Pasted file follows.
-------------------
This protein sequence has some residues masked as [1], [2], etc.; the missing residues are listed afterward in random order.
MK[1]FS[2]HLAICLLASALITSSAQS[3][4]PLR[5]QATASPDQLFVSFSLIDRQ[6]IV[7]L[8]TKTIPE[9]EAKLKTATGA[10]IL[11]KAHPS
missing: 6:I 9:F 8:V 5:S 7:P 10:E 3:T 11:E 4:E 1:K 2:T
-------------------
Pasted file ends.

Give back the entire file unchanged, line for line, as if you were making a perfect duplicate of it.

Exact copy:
This protein sequence has some residues masked as [1], [2], etc.; the missing residues are listed afterward in random order.
MK[1]FS[2]HLAICLLASALITSSAQS[3][4]PLR[5]QATASPDQLFVSFSLIDRQ[6]IV[7]L[8]TKTIPE[9]EAKLKTATGA[10]IL[11]KAHPS
missing: 6:I 9:F 8:V 5:S 7:P 10:E 3:T 11:E 4:E 1:K 2:T